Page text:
Have you seen that Jon Stewart video? The one where he tries to talk about Israel, and, before he can get a word out of his mouth, a crowd of detractors jumps up to correct him and shout him down?
It’s hilarious, and painfully relevant.
A while back, I received a grant from the Nation Institute’s Investigative Fund, which is “dedicated to a free and independent press.” I’m not bragging, but they don’t give these grants to just anyone. The bidding process is competitive and thorough.
In other words, they wouldn’t have given me a grant if they didn’t believe in my work or the topic, which is—dare I say it?—education reform, as it is playing out in Minneapolis, and in the Minneapolis Public Schools.
Cue the Jon Stewart video, but this time, imagine it’s someone like me in Stewart’s seat, and every time I say the words “education reform,” a little crowd of people jumps up to shout me down and tell me how wrong I am.
That’s just what happened when the first fruits of my grant-fueled labor appeared. On October 7, In These Times magazine published my piece about the outside money flowing freely into the Minneapolis school board race. They titled it “Why are Teach for America and a California billionaire investing in a Minnesota school board race?”
As soon as the article went up, people went crazy. Some jumped for joy (as in, hallelujah, someone is writing about what’s going on in Minneapolis), while a small but hardy few got pretty upset with what I’d written. One especially fervent detractor, who often goes to great pains to remind others of her progressive values, wrote a long rebuttal to my article, and then copied and pasted it into several different Facebook groups, and posted it three different times in the comments section under the article itself.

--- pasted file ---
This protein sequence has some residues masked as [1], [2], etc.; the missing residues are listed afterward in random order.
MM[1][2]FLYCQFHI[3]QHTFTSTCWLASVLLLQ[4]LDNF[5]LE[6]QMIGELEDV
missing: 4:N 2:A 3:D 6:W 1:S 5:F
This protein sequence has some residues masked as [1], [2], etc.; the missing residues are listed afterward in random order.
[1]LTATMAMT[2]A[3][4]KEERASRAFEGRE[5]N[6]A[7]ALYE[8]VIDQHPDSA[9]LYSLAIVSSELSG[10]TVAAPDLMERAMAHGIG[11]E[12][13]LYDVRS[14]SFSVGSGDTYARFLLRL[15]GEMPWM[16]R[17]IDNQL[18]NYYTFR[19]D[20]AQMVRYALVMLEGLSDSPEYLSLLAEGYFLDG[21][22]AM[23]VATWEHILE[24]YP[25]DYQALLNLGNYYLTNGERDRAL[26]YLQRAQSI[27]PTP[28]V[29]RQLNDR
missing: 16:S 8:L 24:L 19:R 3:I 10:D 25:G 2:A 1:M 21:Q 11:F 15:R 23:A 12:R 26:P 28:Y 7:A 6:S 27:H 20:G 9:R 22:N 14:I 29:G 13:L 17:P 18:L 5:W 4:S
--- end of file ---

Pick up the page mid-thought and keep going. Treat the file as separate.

Wow. The passion is admirable, but suffocating.
Education, and the current billionaire-driven “reform” movement, is a touchy topic. I get it, and I have no doubt that, at the root of it, most people believe they are acting in the best interests of children. Well, okay, I have some doubt, but I try to keep an open mind.
I got a grant to write about education reform in Minneapolis because it is an important, valid, real topic. There are forces at work in Minneapolis that are begging to be brought into the light, not so that my “side” wins, or candidate X, rather than candidate Z, gets a seat on the city’s school board in November, but because no democracy can flourish or improve without a watchdog press.
My work is making some people pretty uncomfortable. In a few unfortunate incidents, it is even bringing out a rather bullying, arrogant, anti-democratic tone.
I’m not comfortable with that, but I’m not going to stop writing.
Cue the Jon Stewart video.